As for the GPU, the Radeon RX560X’s performance is roughly equivalent to NVIDIA’s popular GTX 1050 Ti. While the RX560X has a lower clock speed, it outperforms the 1050Ti in most gaming benchmarks.

What makes the Ryzen and Radeon combo interesting is that it has lower operating temperatures compared to the usual Intel and GeForce combo. Based on the results we obtained from FurMark, both the Vega 8 integrated GPU and RX560X discrete GPU’s average temperatures are around 71-78 degrees at full load, which is lower than average temperatures for a GTX 1050Ti discrete GPU.

It can game, but you’ll need to do some upgrades

Equipped with 4GB of RAM and a 1TB hard drive, the FX505DY’s gaming capabilities are limited out of the box. Running Unigine Heaven, we were getting an average FPS of 46.8, with a few frame drops throughout the test.

With 3DMark’s Time Spy, the FX505DY struggled through, averaging around 10 to 13 FPS in both graphics tests. 

I tried playing Fortnite with the FX505DY, and while it can do as much as 50FPS in Full HD, frame rates drop to as low as 10 because of the RAM bottleneck. Should you purchase the FX505DY, we suggest that you upgrade the RAM to at least 8GB (the FX505DY can accept up to 32GB) for a better gaming experience.

Beyond games, the FX505DY handles light-to-medium photo editing well with its default configuration. I have been using it for editing photos in Adobe Lightroom for the site and for my other projects, and the FX505DY gets the job done even with only 4GB of RAM on board.

Below average battery life

Gaming laptops are not known for their battery life, and the same goes with the FX505DY. Your mileage with the FX505DY’s 48WHr battery may vary depending on your usage. Based on our video loop test, the FX505DY managed to play YouTube videos for roughly 3 hours and twenty minutes straight before it ran out of juice. In real-life experience, using the FX505DY for writing articles, web browsing, and watching a few videos in between gave me around 4 hours on a single charge.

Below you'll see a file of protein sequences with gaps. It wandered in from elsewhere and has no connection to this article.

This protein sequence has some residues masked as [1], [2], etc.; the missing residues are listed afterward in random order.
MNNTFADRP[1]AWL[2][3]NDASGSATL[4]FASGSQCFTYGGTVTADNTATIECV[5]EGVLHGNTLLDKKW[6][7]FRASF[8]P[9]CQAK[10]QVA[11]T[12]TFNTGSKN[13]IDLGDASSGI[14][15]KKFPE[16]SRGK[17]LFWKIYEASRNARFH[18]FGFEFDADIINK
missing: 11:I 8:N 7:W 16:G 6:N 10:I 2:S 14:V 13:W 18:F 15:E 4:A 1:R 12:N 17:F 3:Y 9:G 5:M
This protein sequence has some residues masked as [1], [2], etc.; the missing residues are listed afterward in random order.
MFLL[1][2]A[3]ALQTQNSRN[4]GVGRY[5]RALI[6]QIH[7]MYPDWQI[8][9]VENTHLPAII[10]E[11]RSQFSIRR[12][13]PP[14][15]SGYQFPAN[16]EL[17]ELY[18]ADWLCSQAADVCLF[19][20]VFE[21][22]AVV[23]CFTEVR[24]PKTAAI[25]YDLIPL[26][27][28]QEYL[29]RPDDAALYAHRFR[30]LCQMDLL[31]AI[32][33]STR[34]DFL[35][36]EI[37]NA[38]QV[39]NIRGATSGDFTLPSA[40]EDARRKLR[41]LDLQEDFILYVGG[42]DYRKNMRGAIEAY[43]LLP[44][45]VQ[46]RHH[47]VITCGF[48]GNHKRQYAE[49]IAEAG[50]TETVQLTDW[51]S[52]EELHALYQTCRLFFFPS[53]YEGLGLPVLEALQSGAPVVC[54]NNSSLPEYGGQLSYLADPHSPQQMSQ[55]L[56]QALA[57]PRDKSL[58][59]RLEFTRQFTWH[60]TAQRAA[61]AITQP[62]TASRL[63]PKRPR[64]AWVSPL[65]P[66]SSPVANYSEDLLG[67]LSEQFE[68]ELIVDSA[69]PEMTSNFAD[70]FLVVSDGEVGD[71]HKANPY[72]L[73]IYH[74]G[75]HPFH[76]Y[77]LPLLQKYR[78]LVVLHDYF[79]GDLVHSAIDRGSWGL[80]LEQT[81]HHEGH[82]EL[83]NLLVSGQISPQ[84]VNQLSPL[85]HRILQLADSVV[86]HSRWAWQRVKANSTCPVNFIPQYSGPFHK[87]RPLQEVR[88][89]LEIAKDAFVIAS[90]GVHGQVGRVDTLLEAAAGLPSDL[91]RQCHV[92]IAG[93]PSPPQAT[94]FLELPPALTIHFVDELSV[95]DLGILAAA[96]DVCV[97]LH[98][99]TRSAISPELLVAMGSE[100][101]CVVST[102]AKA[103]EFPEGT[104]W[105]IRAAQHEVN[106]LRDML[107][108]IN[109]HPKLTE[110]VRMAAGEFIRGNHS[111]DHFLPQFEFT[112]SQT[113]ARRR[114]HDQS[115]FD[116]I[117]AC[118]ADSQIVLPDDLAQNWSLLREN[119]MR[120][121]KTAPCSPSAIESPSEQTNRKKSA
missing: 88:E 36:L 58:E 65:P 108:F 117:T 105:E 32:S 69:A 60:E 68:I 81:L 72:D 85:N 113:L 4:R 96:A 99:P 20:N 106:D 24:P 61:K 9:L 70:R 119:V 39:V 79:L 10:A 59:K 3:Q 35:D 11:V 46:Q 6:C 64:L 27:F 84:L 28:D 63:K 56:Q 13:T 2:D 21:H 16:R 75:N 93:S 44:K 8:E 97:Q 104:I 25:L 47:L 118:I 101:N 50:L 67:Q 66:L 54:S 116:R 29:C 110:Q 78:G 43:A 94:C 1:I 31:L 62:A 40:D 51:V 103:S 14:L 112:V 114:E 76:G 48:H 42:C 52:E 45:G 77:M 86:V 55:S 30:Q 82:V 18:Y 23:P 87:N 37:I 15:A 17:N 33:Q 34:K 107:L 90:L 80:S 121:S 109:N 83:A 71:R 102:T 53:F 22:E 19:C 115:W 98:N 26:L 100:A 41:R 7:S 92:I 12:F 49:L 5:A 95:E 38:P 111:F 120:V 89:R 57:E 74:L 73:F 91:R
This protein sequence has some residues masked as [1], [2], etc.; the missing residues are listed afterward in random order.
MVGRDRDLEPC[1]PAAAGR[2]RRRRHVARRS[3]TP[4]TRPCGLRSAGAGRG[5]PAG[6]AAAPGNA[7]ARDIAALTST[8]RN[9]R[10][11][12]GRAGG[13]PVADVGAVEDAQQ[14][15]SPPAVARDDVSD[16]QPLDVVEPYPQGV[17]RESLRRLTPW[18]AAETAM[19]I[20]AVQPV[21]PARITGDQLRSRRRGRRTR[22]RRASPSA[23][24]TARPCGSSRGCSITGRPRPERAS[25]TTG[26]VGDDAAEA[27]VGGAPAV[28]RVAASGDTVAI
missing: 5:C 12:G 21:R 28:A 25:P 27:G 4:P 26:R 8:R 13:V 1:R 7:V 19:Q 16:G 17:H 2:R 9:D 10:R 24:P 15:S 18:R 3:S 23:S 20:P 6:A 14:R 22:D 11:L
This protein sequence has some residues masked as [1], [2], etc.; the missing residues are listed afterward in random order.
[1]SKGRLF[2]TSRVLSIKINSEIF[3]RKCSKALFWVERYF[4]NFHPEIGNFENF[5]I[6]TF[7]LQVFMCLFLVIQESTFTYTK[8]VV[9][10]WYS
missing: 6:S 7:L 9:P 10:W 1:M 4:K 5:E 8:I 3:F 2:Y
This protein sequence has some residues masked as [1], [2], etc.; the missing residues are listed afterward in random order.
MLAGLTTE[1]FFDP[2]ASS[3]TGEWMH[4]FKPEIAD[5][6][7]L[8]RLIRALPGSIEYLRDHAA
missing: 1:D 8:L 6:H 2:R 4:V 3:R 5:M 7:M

The battery life dips down to around two hours with light-to-medium photo editing and some gaming with the FX505DY. You will need the AC adapter at all times should you intend to use the FX505DY for fieldwork.


A worthy budget alternative to Intel-powered laptops

AMD has spent time and effort in improving its Ryzen processors, and it has paid off: gone are the days when Intel remains to be the king when it comes to processors. The likes of the Ryzen 5 offer an affordable and non-mainstream alternative to what Intel has in store.

The FX505DY’s Radeon RX560X discrete GPU is a good alternative to GPUs offered by NVIDIA. Aside from running cooler even at full load, Radeon GPUs can match NVIDIA equivalent GPUs while keeping prices low.

While the FX505DY’s default configuration may not be enough to handle the latest AAA games, it is fully upgradable, as you can add as much as 32GB of RAM and upgrade to a speedy SSD later on.

The FX505GY retails for Php 39,990 and is available at all authorized ASUS stores nationwide.

ASUS TUF Gaming FX505DY Specs

  • AMD Ryzen 5-3550H processor

  • 4GB DDR4 2666MHz SDRAM

  • Radeon RX560X Discrete GPU with 4GB GDDR5 memory, Radeon Vega 8 Integrated GPU

  • 15.6-inch (16:9) LED-backlit FHD (1920×1080) 120Hz Anti-Glare Panel with 45% NTSC color accuracy


  • 3-cell 48Wh battery